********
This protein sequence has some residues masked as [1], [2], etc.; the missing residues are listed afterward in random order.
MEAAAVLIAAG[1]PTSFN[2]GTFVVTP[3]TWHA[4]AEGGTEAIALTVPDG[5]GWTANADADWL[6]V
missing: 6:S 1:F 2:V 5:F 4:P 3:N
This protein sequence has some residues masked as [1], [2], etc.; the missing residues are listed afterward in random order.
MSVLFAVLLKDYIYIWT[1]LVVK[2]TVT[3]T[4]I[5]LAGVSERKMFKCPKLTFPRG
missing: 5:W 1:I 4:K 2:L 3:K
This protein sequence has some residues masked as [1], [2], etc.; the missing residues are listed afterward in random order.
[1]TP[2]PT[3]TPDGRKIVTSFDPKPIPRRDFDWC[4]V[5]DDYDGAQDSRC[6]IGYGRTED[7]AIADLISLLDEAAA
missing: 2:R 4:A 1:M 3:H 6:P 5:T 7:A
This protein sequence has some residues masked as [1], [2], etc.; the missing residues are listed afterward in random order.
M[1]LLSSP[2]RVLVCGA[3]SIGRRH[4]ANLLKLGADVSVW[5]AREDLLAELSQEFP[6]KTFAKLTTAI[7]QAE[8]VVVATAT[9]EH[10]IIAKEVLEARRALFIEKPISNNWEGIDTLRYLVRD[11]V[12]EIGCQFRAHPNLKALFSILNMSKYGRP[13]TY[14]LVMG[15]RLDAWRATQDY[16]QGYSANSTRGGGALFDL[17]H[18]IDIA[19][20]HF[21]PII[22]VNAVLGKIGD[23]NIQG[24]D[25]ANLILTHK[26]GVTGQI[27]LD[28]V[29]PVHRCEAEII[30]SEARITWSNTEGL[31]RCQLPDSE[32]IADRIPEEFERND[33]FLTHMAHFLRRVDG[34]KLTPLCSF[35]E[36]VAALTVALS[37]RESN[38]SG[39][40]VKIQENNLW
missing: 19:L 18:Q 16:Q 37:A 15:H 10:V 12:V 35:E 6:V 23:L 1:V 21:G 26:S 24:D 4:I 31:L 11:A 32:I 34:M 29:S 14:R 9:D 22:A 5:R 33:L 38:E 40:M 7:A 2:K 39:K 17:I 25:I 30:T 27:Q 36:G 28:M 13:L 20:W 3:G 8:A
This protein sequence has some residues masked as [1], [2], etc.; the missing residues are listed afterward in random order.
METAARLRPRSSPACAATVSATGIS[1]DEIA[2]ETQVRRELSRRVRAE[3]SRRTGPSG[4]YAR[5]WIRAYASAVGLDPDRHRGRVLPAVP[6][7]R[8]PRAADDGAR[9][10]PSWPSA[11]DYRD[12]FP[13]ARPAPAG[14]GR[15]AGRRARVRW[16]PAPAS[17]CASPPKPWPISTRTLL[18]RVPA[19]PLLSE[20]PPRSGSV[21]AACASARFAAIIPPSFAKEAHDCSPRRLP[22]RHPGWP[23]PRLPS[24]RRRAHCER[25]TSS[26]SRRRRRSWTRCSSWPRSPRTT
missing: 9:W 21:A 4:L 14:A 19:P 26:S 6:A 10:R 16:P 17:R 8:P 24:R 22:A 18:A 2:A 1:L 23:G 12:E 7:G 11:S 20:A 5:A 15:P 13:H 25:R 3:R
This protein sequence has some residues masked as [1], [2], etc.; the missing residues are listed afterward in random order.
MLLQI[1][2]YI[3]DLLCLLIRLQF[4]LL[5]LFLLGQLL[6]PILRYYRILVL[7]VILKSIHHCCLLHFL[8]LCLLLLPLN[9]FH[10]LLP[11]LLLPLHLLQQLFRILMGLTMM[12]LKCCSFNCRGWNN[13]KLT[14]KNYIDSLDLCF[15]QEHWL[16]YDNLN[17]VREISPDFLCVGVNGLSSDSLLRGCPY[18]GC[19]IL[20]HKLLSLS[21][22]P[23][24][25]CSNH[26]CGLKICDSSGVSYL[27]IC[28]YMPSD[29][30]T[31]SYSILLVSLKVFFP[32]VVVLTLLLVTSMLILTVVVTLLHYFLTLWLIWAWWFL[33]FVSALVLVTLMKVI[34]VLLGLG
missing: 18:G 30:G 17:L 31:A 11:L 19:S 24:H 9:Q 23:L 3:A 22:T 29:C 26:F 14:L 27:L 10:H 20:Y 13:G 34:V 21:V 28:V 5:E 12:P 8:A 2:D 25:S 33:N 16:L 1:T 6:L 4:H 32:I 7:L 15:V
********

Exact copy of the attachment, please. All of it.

This protein sequence has some residues masked as [1], [2], etc.; the missing residues are listed afterward in random order.
MEAAAVLIAAG[1]PTSFN[2]GTFVVTP[3]TWHA[4]AEGGTEAIALTVPDG[5]GWTANADADWL[6]V
missing: 6:S 1:F 2:V 5:F 4:P 3:N
This protein sequence has some residues masked as [1], [2], etc.; the missing residues are listed afterward in random order.
MSVLFAVLLKDYIYIWT[1]LVVK[2]TVT[3]T[4]I[5]LAGVSERKMFKCPKLTFPRG
missing: 5:W 1:I 4:K 2:L 3:K
This protein sequence has some residues masked as [1], [2], etc.; the missing residues are listed afterward in random order.
[1]TP[2]PT[3]TPDGRKIVTSFDPKPIPRRDFDWC[4]V[5]DDYDGAQDSRC[6]IGYGRTED[7]AIADLISLLDEAAA
missing: 2:R 4:A 1:M 3:H 6:P 5:T 7:A
This protein sequence has some residues masked as [1], [2], etc.; the missing residues are listed afterward in random order.
M[1]LLSSP[2]RVLVCGA[3]SIGRRH[4]ANLLKLGADVSVW[5]AREDLLAELSQEFP[6]KTFAKLTTAI[7]QAE[8]VVVATAT[9]EH[10]IIAKEVLEARRALFIEKPISNNWEGIDTLRYLVRD[11]V[12]EIGCQFRAHPNLKALFSILNMSKYGRP[13]TY[14]LVMG[15]RLDAWRATQDY[16]QGYSANSTRGGGALFDL[17]H[18]IDIA[19][20]HF[21]PII[22]VNAVLGKIGD[23]NIQG[24]D[25]ANLILTHK[26]GVTGQI[27]LD[28]V[29]PVHRCEAEII[30]SEARITWSNTEGL[31]RCQLPDSE[32]IADRIPEEFERND[33]FLTHMAHFLRRVDG[34]KLTPLCSF[35]E[36]VAALTVALS[37]RESN[38]SG[39][40]VKIQENNLW
missing: 19:L 18:Q 16:Q 37:A 15:H 10:V 12:V 35:E 6:V 23:L 1:V 21:G 26:S 24:D 4:I 31:L 11:A 32:I 34:M 29:S 14:R 9:D 22:A 5:R 33:L 38:E 40:M 7:A 2:K 39:K 17:I 25:I 30:T 27:Q 36:G 28:M 13:L 20:W 3:G 8:A
This protein sequence has some residues masked as [1], [2], etc.; the missing residues are listed afterward in random order.
METAARLRPRSSPACAATVSATGIS[1]DEIA[2]ETQVRRELSRRVRAE[3]SRRTGPSG[4]YAR[5]WIRAYASAVGLDPDRHRGRVLPAVP[6][7]R[8]PRAADDGAR[9][10]PSWPSA[11]DYRD[12]FP[13]ARPAPAG[14]GR[15]AGRRARVRW[16]PAPAS[17]CASPPKPWPISTRTLL[18]RVPA[19]PLLSE[20]PPRSGSV[21]AACASARFAAIIPPSFAKEAHDCSPRRLP[22]RHPGWP[23]PRLPS[24]RRRAHCER[25]TSS[26]SRRRRRSWTRCSSWPRSPRTT
missing: 9:W 21:A 4:L 14:A 19:P 26:S 6:A 10:R 16:P 17:R 8:P 24:R 22:A 18:A 2:A 1:L 23:G 12:E 7:G 11:S 20:A 5:A 15:P 13:H 25:R 3:R
This protein sequence has some residues masked as [1], [2], etc.; the missing residues are listed afterward in random order.
MLLQI[1][2]YI[3]DLLCLLIRLQF[4]LL[5]LFLLGQLL[6]PILRYYRILVL[7]VILKSIHHCCLLHFL[8]LCLLLLPLN[9]FH[10]LLP[11]LLLPLHLLQQLFRILMGLTMM[12]LKCCSFNCRGWNN[13]KLT[14]KNYIDSLDLCF[15]QEHWL[16]YDNLN[17]VREISPDFLCVGVNGLSSDSLLRGCPY[18]GC[19]IL[20]HKLLSLS[21][22]P[23][24][25]CSNH[26]CGLKICDSSGVSYL[27]IC[28]YMPSD[29][30]T[31]SYSILLVSLKVFFP[32]VVVLTLLLVTSMLILTVVVTLLHYFLTLWLIWAWWFL[33]FVSALVLVTLMKVI[34]VLLGLG
missing: 18:G 30:G 17:L 31:A 11:L 19:S 24:H 9:Q 23:L 3:A 22:T 29:C 26:F 14:L 27:L 10:H 20:Y 13:G 34:V 21:V 28:V 5:E 12:P 8:A 2:D 25:S 33:N 16:L 1:T 6:L 4:H 32:I 7:L 15:V